We have no longer the smallest doubt that in all these examples [domestic animals and various wild animals and plants] the varieties stand in a regular descending order, and that they are simple terms in a series of combinations of factors separately transmitted, of which each may be present or absent.
The name of De Vries is associated with the Mutation Theory; he was led by his experiments in plant heredity to the conclusion that changes might take place much more suddenly than had been supposed. The earlier evolutionists had supposed that variations were slight and cumulative; but he found that from seedlings of the same plant may come individual plants differing from each other not only slightly but sometimes very radically; and in exceptional cases the deviation may be so marked that one of the plants may fairly be regarded as constituting a new elementary species. Such a sudden variation De Vries called a mutation.
Weismann and his germ-plasm theory next calls for mention. His main idea still holds ground, though subsequent studies in cytology have modified the views of biologists as to details. He held that, in many-celled organisms, certain of the cells die as individual cells, and build up the structure and substance of the body, being concerned with nutrition and other vital functions; but that certain other cells do not thus die but perpetuate themselves by the method of fission, as occurs in single-cell organisms; and that these latter cells are handed on from generation to generation. This would account for the perpetuation of ancestral features throughout all generations, and explain why breeding takes place true to type. It leaves open the question whether these perpetual cells are or are not influenced by environmental influence, or whether any changes they may undergo originate from some cause within the cell itself. The deeper study of the cell under powerful microscopes has now resolved it into a number of genetic elements, the description of which belongs to the study of biology; and it is sufficient for present purposes to say that it is recognized that some of these elements are concerned with the building and nutrition of the body, and others are concerned with reproduction.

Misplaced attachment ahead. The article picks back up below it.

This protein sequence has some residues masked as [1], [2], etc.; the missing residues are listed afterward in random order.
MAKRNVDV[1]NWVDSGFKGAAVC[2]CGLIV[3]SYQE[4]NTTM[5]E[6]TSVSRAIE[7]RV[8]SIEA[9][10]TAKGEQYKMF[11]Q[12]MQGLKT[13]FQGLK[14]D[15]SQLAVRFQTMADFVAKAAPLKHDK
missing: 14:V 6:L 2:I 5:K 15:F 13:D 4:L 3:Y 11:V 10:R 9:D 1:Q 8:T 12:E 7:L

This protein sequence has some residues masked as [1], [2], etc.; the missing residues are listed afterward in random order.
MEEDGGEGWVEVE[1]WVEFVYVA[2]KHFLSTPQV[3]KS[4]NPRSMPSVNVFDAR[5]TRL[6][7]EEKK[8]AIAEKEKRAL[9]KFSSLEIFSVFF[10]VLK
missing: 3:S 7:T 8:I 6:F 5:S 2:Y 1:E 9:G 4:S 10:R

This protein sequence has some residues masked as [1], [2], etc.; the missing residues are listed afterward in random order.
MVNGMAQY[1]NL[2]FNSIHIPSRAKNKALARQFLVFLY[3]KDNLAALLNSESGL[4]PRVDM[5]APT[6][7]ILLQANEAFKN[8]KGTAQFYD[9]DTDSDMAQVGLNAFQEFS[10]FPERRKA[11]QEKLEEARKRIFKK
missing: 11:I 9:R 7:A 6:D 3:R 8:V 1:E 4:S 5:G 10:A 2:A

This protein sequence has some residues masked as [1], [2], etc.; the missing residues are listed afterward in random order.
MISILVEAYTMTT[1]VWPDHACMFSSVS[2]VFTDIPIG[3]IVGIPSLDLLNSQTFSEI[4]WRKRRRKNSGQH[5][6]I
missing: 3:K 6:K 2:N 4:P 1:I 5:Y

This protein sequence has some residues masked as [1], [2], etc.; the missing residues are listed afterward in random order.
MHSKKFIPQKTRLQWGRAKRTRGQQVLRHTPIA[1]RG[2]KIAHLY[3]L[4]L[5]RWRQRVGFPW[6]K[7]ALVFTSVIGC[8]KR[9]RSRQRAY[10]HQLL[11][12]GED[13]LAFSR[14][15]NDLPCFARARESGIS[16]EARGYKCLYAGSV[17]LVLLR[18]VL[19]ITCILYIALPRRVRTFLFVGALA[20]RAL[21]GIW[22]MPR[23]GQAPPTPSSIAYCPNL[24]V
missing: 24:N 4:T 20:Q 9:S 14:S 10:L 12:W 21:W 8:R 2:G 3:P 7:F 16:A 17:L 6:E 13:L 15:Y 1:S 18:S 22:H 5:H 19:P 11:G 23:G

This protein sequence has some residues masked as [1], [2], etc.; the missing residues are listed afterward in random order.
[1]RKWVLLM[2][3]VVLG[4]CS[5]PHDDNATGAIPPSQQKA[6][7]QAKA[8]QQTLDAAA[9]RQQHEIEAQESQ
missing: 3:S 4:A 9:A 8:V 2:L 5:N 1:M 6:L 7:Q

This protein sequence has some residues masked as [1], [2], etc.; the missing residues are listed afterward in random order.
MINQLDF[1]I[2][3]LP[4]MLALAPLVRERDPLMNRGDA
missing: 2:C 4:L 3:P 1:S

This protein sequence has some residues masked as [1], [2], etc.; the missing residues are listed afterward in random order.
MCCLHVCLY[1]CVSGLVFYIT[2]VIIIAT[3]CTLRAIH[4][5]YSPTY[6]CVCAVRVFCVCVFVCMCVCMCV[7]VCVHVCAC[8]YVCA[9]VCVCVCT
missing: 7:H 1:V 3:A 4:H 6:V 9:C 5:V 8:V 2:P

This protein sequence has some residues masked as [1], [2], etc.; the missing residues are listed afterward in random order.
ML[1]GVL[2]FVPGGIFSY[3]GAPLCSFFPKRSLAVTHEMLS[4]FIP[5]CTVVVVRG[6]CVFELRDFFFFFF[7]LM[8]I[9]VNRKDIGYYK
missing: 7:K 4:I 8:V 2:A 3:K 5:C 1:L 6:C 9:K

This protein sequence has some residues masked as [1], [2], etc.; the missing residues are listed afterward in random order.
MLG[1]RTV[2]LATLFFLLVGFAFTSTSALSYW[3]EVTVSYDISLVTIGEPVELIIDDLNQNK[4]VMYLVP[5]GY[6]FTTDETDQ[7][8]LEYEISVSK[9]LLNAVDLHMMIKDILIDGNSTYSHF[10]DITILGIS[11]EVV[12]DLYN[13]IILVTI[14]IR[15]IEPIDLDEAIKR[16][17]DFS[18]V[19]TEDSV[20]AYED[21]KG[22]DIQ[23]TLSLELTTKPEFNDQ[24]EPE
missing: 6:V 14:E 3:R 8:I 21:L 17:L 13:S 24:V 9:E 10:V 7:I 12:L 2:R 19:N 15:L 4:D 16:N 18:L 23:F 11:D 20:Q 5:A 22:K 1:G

Professor Bateson in more recent utterances has said that to watch the marvelous actions of the cell and its constituents is like watching an act of creation at work; and others have said that there is nothing in the appearance of these elements which can give us the least idea of what they will do. And the polar structure observable at some stages, and the radiating lines like those proceeding from a magnet, suggest the presence of electric forces, and point to the strong evidences of purposive action. It is thus that scientists are finding themselves forced by the facts ever nearer and nearer to the inevitable truth — that mere mechanism can explain nothing, but that life and living beings prevail throughout. (See Note 2.)
These studies in heredity and cytology, then, show us that changes of type are produced with comparative rareness and suddenness, and that as a general rule each type reproduces its own kind, subject to temporary variations produced by crossing and environment. This agrees with what was said above about the various types of organic beings having been produced originally from seeds thrown off by the human stock at a primitive stage in the evolution of the latter. Each of these seeds, thus thrown off, then proceeds to follow its own independent evolution, true to its own particular type. But within everyone of these evolving organisms there dwells the monad, or animal or vegetable soul, so to speak. It is all the while developing and garnering experience from its contact with the outer world. By this means it gradually gains new capacities; but these lie latent and unexpressed, until such time as outer circumstances may permit them to find expression. And then there takes place one of these "mutations" or sudden variations. This is the invisible cause which brings them about. Thus too it is easily seen why, at certain periods when the conditions of the earth permitted, some species developed into monstrous and gigantic forms, which are no longer found. Lizards are still produced, and vary in form and size according to conditions; but we no longer find the gigantic saurians of the Jurassic Period.